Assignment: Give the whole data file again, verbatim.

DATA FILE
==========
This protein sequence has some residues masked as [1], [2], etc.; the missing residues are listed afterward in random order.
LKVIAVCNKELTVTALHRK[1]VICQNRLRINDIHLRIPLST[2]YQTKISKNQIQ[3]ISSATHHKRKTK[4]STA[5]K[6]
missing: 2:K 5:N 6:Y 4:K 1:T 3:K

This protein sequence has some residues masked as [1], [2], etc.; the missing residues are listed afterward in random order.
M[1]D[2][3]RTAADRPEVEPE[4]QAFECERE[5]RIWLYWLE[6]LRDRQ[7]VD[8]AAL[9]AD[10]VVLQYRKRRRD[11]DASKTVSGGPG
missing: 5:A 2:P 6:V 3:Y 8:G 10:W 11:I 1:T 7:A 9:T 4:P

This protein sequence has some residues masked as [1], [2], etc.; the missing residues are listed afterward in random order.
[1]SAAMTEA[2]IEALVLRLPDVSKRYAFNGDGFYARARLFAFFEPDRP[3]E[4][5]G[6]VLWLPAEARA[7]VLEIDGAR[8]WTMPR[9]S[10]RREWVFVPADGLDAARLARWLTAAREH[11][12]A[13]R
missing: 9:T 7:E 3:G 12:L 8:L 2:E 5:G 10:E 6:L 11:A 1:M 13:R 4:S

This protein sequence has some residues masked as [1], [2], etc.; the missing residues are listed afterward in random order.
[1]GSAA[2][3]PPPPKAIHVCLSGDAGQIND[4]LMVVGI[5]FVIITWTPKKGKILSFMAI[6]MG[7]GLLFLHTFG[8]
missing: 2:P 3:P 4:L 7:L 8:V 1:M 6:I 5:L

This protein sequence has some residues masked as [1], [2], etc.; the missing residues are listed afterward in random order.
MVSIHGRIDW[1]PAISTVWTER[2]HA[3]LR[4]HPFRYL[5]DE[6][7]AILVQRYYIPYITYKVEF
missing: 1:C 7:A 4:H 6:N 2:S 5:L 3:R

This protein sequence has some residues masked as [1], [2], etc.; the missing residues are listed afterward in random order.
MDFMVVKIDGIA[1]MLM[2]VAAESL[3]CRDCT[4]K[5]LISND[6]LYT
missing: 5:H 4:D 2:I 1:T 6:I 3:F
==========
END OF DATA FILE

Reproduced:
This protein sequence has some residues masked as [1], [2], etc.; the missing residues are listed afterward in random order.
LKVIAVCNKELTVTALHRK[1]VICQNRLRINDIHLRIPLST[2]YQTKISKNQIQ[3]ISSATHHKRKTK[4]STA[5]K[6]
missing: 2:K 5:N 6:Y 4:K 1:T 3:K

This protein sequence has some residues masked as [1], [2], etc.; the missing residues are listed afterward in random order.
M[1]D[2][3]RTAADRPEVEPE[4]QAFECERE[5]RIWLYWLE[6]LRDRQ[7]VD[8]AAL[9]AD[10]VVLQYRKRRRD[11]DASKTVSGGPG
missing: 5:A 2:P 6:V 3:Y 8:G 10:W 11:I 1:T 7:A 9:T 4:P

This protein sequence has some residues masked as [1], [2], etc.; the missing residues are listed afterward in random order.
[1]SAAMTEA[2]IEALVLRLPDVSKRYAFNGDGFYARARLFAFFEPDRP[3]E[4][5]G[6]VLWLPAEARA[7]VLEIDGAR[8]WTMPR[9]S[10]RREWVFVPADGLDAARLARWLTAAREH[11][12]A[13]R
missing: 9:T 7:E 3:G 12:L 8:L 2:E 5:G 10:E 6:L 11:A 1:M 13:R 4:S

This protein sequence has some residues masked as [1], [2], etc.; the missing residues are listed afterward in random order.
[1]GSAA[2][3]PPPPKAIHVCLSGDAGQIND[4]LMVVGI[5]FVIITWTPKKGKILSFMAI[6]MG[7]GLLFLHTFG[8]
missing: 2:P 3:P 4:L 7:L 8:V 1:M 6:I 5:L

This protein sequence has some residues masked as [1], [2], etc.; the missing residues are listed afterward in random order.
MVSIHGRIDW[1]PAISTVWTER[2]HA[3]LR[4]HPFRYL[5]DE[6][7]AILVQRYYIPYITYKVEF
missing: 1:C 7:A 4:H 6:N 2:S 5:L 3:R

This protein sequence has some residues masked as [1], [2], etc.; the missing residues are listed afterward in random order.
MDFMVVKIDGIA[1]MLM[2]VAAESL[3]CRDCT[4]K[5]LISND[6]LYT
missing: 5:H 4:D 2:I 1:T 6:I 3:F